Steam for Fedora is now available in RPMFusion!

The Steam package is now available in the RPMFusion repositories. It is currently in the updates-testing repository, but it can be installed anyway directly if you have the RPMFusion repositories enabled.

http://download1.rpmfusion.org/nonfree/fedora/updates/testing/19/i386/

The package is currently 32 bit only, but it can be installed easily also on a 64 bit system. In fact, I’m currently running nearly 70 games on my 64 bit system. For details on the package, look at my now-obsolete Steam repository page.

To perform the installation today, make sure to have both RPMFusion free and non free repositories enabled and perform the following command as root:

yum -y --enablerepo=rpmfusion-nonfree-updates-testing install steam

The Steam package has some profiles enabled to avoid using the Ubuntu Steam Runtime, which produces graphical artifacts and sound issues when run in Fedora. To avoid any problems, please log out and login again or reboot the system prior to using Steam for the first time!

Steam games require the S3 Texture compression library for running on Open Source drivers, and the package already takes care of installing it for you.

CISPA: Who’s For It And Who’s Against It And Much More…

CISPA v3 is back!

We had believed, along with a number of others, that the Snowden leaks showing how the NSA was spying on pretty much everyone would likely kill CISPA dead. After all, the key component to CISPA was basically a method for encouraging companies to have total immunity from sharing information with the NSA. And while CISPA supporters pretended this was to help protect those companies and others from online attacks, the Snowden leaks have reinforced the idea (that many of us had been pointing out from the beginning) that it was really about making it easier for the NSA to rope in companies to help them spy on people.

ku-bigpic

Also, if you don’t remember, while CISPA had passed the House, the Senate had shown little appetite for it. Last year, the Senate had approved a very different cybersecurity bill, and had expressed very little interest in taking up that fight again this year. Except now, in an unexpected move, Senate Intelligence Committee boss, and chief NSA defender because of reasons that are top secret, has now announced that she’s been writing a Senate counterpart to CISPA and is prepared to “move it forward.”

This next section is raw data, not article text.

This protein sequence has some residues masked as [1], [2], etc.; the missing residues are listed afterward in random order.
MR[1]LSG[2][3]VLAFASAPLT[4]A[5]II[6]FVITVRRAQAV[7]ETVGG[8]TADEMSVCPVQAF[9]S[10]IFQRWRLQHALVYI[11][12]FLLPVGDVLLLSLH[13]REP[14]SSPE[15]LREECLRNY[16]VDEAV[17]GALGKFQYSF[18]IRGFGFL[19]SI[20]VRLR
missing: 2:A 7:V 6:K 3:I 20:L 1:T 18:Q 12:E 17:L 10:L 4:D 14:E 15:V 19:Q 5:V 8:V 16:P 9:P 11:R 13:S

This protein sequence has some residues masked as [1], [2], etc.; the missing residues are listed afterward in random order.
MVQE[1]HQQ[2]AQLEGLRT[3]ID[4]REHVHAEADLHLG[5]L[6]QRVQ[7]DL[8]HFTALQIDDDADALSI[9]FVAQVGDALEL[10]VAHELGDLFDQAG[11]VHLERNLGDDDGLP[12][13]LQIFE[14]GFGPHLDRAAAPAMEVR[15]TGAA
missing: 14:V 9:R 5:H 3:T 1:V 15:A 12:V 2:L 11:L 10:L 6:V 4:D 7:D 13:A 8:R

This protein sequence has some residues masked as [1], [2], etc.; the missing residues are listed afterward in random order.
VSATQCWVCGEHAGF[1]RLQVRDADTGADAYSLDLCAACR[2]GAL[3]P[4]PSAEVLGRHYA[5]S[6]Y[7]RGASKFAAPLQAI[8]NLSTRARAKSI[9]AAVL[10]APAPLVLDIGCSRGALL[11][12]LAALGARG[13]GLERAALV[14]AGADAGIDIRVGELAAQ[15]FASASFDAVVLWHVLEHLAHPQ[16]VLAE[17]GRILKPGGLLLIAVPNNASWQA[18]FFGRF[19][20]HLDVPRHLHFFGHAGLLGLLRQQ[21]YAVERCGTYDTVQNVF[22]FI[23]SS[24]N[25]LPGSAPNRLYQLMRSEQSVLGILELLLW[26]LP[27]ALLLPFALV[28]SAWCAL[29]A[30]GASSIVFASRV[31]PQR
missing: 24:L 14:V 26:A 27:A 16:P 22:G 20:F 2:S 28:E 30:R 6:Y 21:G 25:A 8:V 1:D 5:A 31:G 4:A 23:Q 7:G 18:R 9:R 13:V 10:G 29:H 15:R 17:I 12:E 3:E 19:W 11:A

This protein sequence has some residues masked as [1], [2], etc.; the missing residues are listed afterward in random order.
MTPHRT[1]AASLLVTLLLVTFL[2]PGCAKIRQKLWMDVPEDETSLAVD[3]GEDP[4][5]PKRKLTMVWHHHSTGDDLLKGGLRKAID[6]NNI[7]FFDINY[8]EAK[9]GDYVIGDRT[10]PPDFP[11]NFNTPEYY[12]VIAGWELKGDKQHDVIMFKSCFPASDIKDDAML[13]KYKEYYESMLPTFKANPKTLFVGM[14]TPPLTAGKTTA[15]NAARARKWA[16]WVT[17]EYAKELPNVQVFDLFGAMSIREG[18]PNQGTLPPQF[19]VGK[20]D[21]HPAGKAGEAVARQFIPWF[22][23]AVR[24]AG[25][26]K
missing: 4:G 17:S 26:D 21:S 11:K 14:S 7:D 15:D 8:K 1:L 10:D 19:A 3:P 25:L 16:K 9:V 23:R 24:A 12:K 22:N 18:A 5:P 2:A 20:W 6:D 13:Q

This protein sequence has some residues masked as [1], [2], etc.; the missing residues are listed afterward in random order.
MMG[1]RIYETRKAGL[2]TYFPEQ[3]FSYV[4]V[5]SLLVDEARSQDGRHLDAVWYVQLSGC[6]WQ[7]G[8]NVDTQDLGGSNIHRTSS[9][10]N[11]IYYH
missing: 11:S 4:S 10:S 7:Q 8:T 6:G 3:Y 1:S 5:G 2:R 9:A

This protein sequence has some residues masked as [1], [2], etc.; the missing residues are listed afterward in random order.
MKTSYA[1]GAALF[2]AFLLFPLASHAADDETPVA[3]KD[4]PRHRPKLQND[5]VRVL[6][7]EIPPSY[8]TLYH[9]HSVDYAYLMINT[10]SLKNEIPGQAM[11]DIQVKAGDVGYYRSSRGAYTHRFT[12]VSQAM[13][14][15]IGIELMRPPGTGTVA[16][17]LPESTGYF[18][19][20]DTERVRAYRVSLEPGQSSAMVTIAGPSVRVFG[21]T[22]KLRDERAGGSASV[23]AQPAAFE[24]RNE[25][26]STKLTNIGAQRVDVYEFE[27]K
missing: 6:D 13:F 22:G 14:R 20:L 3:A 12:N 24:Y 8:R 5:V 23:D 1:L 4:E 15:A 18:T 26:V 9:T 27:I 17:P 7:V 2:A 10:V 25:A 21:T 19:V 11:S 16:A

Continue reading “CISPA: Who’s For It And Who’s Against It And Much More…”

Good Evening, America…

Good evening, America.

Allow me first to apologize. I do, like many of you, appreciate the comforts of the everyday routine, the security of the familiar, the tranquility of repetition. I enjoy them as much as any bloke. But in the spirit of commemoration, whereby important events of the past usually associated with someone’s death or the end of some awful, bloody struggle are celebrated with a nice holiday, I thought we could mark this July the 4th, a day that is, sadly, no longer remembered, by taking time out of our daily lives to sit down and have a little chat. There are, of course, those who do not want us to speak.

Even now, orders are being shouted into telephones and men with guns will soon be on their way. Why? Because while the truncheon may be used in lieu of conversation, words will always retain their power. Words offer the means to meaning, and, for those who will listen, the enunciation of truth. And the truth is there is something terribly wrong with this country, isn’t there?